SWOP 2019 Press Release - World must work harder to secure sexual and reproductive rights for all, says new UNFPA report

Rutgers and UNFPA have a long-term partnership. This includes the annual launch of the State of The World Population report. This year's focus is the 'Unfinished Business' and overcoming the barriers that prevent people from fully exercising their sexual and reproductive health and rights.

UNITED NATIONS, New York, 10 April 2019— The global reproductive rights movement that began in the 1960s transformed the lives of hundreds of millions of women, empowering them to govern their own bodies and shape their own futures. But despite the gains made over the past 50 years, since the establishment of UNFPA, the United Nations sexual and reproductive health agency, the world still has a long way to go before rights and choices are claimed by all, according to the State of World Population 2019, released by UNFPA today.  

On the journey towards rights and choices, women and girls have faced social and economic barriers every step of the way. A coalition of civil society, activists, and organizations such as UNFPA have been helping tear down those barriers. 
 
The efforts of the reproductive rights movements have dramatically reduced the number of unintended pregnancies and maternal deaths, and have cleared the way for healthier, more productive lives for untold millions, the new UNFPA report says.  
 
The report traces advances in reproductive health on the anniversaries of two important milestones. It has been 50 years since UNFPA began operations in 1969 as the first United Nations agency to address population growth and reproductive health needs. It is also the 25th anniversary of the 1994 International Conference on Population and Development (ICPD), where 179 governments called for all people to have access to comprehensive reproductive health care, including voluntary family planning, and safe pregnancy and childbirth services.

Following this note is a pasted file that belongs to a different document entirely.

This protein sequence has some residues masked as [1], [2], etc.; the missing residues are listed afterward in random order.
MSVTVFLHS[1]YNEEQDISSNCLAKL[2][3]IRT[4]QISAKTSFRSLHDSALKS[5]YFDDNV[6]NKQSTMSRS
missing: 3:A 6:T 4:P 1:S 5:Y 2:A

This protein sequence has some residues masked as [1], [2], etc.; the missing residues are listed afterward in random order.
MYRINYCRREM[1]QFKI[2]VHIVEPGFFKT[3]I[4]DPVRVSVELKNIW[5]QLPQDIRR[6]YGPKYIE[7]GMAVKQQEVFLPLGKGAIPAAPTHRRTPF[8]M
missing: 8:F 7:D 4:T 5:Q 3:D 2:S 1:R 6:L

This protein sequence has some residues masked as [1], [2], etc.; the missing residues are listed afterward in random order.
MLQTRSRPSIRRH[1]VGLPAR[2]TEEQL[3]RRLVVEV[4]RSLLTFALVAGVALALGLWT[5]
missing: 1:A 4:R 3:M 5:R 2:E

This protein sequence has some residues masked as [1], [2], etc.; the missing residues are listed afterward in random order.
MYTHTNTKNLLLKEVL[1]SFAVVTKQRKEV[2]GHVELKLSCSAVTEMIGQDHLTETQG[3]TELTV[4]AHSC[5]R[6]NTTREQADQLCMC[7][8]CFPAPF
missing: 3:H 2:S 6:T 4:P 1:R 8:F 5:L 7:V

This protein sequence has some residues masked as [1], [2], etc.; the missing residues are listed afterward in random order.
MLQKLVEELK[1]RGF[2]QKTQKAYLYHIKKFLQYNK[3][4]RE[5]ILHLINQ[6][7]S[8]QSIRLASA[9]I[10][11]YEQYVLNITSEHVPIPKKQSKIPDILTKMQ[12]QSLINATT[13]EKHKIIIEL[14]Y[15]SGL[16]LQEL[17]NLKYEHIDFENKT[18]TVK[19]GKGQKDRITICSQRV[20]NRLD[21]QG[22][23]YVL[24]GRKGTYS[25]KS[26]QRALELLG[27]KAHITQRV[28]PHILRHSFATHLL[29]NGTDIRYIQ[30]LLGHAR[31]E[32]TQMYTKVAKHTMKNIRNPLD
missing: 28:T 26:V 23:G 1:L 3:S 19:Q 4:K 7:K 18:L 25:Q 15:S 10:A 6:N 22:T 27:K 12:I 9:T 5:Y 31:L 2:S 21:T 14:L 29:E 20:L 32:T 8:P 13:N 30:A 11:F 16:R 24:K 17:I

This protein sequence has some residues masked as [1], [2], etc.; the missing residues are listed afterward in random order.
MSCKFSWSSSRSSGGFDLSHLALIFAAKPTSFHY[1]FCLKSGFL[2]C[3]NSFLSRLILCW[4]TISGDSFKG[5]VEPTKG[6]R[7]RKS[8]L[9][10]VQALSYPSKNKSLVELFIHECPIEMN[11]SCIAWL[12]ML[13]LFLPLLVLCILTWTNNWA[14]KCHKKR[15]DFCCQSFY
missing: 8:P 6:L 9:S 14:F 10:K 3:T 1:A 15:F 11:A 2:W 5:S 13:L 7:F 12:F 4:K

Much has been achieved since 1969, says the report. The average number of births per woman was 4.8 then, compared to 2.9 in 1994 and 2.5 today; fertility rate in the least developed countries dropped from 6.8 in 1969, to 5.6 in 1994 and 3.9 in 2019; and the number of women who died from pregnancy-related causes has decreased from 369 per 100,000 live births in 1994, to 216 in 2015. In addition, 24 per cent of women used modern contraceptives in 1969, compared to 52 per cent in 1994 and 58 per cent in 2019. However, reproductive rights are still out of reach for too many women, including the more than 200 million women who want to prevent a pregnancy but cannot access modern contraceptive information and services.

Read the full UNFPA Press Release here

Read the State of The World Population 2019 full report here

Read the State of The World Population 2019 Highlight brochure here


For more information, please contact UNFPA in New York:
Omar Gharzeddine: Tel.: +1 212 297 5028; gharzeddine@unfpa.org; or
Richard Kollodge: Tel.: +1 212 297 4992; kollodge@unfpa.org

Read more information on ICPD+25 here

Launch event 

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